Nearly one-fifth of Americans live in low-income communities with fewer opportunities to achieve healthy and rewarding lives. Today we know that factors related to health, employment, education, housing, and neighborhoods are linked. Place matters and in many cases your zip code is more important than your genetic code in determining your health.
Our neighborhoods shape the opportunities we have, and those opportunities shape the choices open to us around our health and wealth. Many of these neighborhoods have been shaped by the impact of systemic racism and historically exclusionary policies. Since many of the root causes of poverty and poor health are the same, coordinated action is needed to increase investments that will support building communities where all people can live healthy and prosperous lives.
Each institution must ask itself what role they will play in removing barriers to achieving equity and explicitly maintain race, equity, diversity and inclusion at the core of this cross-sector work. We must tackle racist and exclusionary policies and practices that perpetuate health disparities. Advancing the shared goals of racial justice is essential for cross-sector collaborations to successfully impact the root causes of the health inequities we see today in historically marginalized communities, both urban and rural.
It helps ensure that communities, especially those such as historically marginalized BIPOC communities, are the beneficiaries of community level improvements, building community resilience, and removing barriers to prosperity.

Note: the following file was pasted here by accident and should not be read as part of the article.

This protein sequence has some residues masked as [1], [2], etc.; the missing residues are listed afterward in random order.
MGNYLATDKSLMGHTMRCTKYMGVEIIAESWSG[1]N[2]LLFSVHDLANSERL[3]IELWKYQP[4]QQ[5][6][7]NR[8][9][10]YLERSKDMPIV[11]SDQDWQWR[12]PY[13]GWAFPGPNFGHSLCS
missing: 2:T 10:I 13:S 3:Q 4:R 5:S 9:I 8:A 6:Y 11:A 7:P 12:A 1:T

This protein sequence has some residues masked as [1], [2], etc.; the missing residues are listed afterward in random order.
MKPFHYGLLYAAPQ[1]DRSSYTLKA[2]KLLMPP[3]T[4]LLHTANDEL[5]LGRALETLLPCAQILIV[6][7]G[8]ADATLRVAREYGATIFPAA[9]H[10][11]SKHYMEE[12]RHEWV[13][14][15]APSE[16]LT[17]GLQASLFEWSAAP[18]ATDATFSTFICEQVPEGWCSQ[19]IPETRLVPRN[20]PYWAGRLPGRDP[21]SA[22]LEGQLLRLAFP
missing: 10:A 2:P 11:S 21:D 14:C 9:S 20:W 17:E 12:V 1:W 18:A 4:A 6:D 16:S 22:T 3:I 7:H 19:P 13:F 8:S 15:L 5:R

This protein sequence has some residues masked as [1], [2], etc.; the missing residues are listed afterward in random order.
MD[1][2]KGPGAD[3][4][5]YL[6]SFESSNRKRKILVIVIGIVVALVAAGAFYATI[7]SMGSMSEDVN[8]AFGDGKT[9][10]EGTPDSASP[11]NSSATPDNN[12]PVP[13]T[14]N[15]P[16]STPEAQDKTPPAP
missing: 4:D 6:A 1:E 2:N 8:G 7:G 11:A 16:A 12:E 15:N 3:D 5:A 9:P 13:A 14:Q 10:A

We are always looking for talented people to help us build healthy places.
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Our work builds on the Healthy Communities Initiative, a multi-year effort led by the Federal Reserve Bank of San Francisco and the Robert Wood Johnson Foundation to deepen cross-sector collaboration. This series of conferences at regional Federal Reserve Banks around the country bring leaders from across sectors together to examine how where people live, learn, work and play affects health. Over 35 Healthy Communities conferences have been convened around the country since 2010.
Our work is guided by the 2014 recommendations of the RWJF Commission to Build a Healthier America, which called for action to “support and speed the integration of finance, health and community development to revitalize neighborhoods and improve health.”